Yorkshire MP Paul Blomfield in tears as he shares story of his father death in Westminster debate
Sheffield Central MP Paul Blomfield had to stop several times as he told the story of how his father took his own life after receiving a diagnosis for inoperable cancer.
He told MPs that changing the law could have enabled his dad to “stay longer” and “go at the time of his choosing”.
Currently, assisted dying is illegal in England and Wales under the Suicide Act 1961.
Under the Act, someone judged to have helped the suicide or attempted suicide of another person can be imprisoned for up to 14 years.
Speaking on the anniversary of his father’s death, Mr Blomfield told a Westminster Hall debate: “Like an estimated 300 people in the UK every year, he took his life after a terminal diagnosis, and although I still find it difficult to talk about, I want to share his story today because he would have wanted me to and because his experience echoes that of so many others and informs, I think, a central issue in our discussion.”
Holding back tears, the Labour MP said: “11 years ago today, it was also a Monday. I got a phone call here. He had been found dead in his garage.”
“I had spoken to him the previous night, on the phone as I walked through St James’ Park, an ordinary conversation that gave me no inkling of his plan.”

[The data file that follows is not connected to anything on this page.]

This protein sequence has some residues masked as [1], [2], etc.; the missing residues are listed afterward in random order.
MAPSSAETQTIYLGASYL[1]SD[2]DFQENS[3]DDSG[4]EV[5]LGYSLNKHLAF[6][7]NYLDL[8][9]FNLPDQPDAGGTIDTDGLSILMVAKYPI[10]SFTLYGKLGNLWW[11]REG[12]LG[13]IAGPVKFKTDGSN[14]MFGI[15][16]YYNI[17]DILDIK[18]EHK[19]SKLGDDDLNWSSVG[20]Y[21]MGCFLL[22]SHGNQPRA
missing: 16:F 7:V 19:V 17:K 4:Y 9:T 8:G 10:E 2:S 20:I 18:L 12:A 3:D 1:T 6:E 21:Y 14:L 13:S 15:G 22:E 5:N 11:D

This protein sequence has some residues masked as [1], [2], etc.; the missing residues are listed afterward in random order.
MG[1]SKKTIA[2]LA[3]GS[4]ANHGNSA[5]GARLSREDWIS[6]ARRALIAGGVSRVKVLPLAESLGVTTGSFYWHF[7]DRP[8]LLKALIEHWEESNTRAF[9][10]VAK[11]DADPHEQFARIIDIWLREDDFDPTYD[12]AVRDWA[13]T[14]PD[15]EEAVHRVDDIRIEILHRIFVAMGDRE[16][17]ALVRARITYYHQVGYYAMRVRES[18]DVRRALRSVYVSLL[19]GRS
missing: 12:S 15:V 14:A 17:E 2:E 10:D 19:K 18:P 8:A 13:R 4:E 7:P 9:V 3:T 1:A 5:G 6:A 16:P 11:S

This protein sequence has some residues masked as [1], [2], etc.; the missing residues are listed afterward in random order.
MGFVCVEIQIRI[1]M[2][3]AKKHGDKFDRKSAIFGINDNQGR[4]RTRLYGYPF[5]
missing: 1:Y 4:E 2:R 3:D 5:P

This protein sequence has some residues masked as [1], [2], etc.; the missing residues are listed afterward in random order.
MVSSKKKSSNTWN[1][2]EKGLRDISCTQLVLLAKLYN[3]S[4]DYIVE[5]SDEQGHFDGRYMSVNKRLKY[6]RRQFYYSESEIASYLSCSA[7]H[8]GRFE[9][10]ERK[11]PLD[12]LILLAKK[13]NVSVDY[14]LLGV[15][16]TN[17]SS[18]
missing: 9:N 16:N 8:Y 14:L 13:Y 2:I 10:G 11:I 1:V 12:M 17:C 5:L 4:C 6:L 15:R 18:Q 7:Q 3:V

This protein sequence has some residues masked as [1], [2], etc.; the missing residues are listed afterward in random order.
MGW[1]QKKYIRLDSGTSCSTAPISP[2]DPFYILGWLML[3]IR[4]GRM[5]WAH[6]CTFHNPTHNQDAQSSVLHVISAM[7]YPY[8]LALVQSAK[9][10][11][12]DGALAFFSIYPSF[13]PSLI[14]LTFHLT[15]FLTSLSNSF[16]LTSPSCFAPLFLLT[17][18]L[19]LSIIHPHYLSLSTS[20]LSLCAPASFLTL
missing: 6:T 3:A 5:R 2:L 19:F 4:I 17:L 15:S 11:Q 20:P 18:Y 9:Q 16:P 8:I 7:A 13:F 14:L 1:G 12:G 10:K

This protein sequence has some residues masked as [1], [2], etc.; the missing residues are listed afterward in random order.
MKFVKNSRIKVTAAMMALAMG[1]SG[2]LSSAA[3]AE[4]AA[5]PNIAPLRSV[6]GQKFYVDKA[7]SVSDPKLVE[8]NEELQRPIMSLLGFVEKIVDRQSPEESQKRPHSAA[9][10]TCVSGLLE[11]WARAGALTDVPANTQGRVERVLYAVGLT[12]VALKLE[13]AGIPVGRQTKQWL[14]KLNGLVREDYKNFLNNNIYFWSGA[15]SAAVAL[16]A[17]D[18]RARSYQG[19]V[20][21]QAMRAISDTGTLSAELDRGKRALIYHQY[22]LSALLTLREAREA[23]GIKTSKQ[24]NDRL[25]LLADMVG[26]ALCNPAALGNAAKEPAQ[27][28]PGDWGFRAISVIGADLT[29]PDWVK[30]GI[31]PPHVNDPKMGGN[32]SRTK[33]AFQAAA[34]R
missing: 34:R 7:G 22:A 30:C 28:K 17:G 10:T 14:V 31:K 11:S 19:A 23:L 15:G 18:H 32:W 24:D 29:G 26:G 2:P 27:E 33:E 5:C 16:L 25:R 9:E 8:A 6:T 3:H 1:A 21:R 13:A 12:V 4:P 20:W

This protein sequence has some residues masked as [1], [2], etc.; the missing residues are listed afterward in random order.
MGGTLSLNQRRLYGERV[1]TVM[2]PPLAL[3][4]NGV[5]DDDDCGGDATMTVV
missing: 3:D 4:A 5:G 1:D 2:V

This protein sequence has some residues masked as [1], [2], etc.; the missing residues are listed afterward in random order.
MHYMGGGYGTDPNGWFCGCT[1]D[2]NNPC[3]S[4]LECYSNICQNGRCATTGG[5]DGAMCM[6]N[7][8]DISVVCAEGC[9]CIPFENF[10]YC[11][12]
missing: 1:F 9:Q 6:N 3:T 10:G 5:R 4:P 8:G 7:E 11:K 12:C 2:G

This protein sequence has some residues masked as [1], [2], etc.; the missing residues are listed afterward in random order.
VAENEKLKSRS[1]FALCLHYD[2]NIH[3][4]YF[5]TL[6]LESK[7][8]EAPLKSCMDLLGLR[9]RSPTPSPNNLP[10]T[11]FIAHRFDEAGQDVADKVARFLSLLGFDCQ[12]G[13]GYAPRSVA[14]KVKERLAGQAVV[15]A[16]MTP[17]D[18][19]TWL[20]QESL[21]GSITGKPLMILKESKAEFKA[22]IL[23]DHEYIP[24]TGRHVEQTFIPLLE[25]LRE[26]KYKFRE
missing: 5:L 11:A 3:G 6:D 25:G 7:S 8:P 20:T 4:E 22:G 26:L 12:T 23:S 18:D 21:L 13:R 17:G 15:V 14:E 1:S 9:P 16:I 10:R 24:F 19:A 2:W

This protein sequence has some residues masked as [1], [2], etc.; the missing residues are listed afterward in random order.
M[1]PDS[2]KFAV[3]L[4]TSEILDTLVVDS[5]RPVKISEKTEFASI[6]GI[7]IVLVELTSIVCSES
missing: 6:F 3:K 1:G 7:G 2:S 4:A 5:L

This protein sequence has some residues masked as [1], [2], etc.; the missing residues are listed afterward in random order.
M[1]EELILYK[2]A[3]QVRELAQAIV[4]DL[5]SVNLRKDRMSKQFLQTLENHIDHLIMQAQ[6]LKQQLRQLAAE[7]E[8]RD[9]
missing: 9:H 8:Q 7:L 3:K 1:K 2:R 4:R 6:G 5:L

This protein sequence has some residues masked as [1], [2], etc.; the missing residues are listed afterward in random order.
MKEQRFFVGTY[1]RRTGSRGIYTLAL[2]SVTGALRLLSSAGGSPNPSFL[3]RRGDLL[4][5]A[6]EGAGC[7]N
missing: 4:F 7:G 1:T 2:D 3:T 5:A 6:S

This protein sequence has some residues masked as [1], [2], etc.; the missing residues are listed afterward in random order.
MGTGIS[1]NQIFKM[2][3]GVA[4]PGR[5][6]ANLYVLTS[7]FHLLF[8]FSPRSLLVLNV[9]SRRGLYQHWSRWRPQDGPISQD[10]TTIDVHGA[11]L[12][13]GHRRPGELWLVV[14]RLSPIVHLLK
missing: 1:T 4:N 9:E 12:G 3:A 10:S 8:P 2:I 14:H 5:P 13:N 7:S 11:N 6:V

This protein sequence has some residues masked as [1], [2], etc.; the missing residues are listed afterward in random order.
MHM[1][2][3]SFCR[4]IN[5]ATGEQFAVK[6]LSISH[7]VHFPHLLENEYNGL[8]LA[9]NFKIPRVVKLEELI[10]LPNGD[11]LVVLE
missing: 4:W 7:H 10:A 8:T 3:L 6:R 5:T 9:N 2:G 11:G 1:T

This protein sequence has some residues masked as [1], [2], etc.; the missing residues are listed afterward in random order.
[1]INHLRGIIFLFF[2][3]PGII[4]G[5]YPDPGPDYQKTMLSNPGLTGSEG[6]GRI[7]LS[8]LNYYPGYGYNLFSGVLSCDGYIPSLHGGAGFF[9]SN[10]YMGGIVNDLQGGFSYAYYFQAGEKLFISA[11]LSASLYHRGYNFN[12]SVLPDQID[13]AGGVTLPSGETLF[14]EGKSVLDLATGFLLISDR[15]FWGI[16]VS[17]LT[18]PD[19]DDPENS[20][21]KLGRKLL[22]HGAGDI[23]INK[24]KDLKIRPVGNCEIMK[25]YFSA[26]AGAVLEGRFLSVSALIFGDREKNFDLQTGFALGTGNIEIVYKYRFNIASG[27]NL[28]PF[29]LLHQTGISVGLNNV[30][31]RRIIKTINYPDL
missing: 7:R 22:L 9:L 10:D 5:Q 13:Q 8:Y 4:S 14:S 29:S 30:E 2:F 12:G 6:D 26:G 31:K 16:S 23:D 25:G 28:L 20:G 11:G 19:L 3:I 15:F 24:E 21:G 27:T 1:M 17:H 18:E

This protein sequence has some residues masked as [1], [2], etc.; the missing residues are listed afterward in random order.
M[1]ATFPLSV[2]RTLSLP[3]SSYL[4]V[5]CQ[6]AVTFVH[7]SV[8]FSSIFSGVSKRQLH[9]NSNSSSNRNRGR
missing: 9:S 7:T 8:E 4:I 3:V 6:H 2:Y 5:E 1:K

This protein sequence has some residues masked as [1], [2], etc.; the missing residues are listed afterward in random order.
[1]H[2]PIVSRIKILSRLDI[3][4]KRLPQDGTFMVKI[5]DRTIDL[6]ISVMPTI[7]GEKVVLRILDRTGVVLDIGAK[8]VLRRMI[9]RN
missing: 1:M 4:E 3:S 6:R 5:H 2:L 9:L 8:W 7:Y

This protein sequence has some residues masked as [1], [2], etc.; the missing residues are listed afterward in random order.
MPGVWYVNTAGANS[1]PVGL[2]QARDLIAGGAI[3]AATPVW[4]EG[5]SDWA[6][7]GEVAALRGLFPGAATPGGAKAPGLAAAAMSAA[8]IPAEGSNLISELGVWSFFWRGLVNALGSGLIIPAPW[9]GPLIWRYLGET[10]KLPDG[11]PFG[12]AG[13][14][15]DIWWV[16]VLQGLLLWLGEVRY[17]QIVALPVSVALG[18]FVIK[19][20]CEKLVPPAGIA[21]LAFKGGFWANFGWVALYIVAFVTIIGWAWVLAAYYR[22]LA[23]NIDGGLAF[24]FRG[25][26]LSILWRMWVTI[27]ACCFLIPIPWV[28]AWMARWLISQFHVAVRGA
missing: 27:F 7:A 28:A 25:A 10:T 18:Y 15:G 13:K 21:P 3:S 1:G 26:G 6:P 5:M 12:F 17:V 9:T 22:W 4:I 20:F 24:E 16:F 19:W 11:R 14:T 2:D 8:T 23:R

He added: “I was shocked and clearly still struggle with it but I shouldn’t have been surprised because he had always believed that the law should be changed to allow assisted dying, and let’s be clear – and we should be very clear about the terms we use – my dad wasn’t suicidal.
“He loved life. He was 87. But at that age he had inevitably watched many of his friends go, often miserably, horrific deaths.
“He talked with me about their last days and he had always been clear that he would rather end things than face a lingering and degrading death but I still wasn’t expecting it.”
Mr Blomfield said a terminal diagnosis of inoperable lung cancer “clearly led to his decision to take his life”, adding: “He couldn’t talk to me about it or his partner because he would have made us complicit.
“The current law forced my father into a lonely decision and a lonely death and he died prematurely because I am sure that what drove him to end his life at that point was the fear that if he didn’t act when he could and was still able to do so, he would lose the opportunity to act at all.”
He said: “If the law had made it possible he could have shared his plans with us, and knowing that he could, with support, go at the time of his choosing, would have enabled him to stay longer.”
Mr Blomfield said his dad and “many others like him deserve better and we here can make that possible”, adding: “We simply need to change the law as the overwhelming majority of the British people want.”
MPs debated a petition signed by more than 155,000 people calling for assisted dying to be made legal for “terminally ill, mentally competent adults”.
During the debate, Conservative former health secretary Matt Hancock called for a vote in the Commons on the matter.
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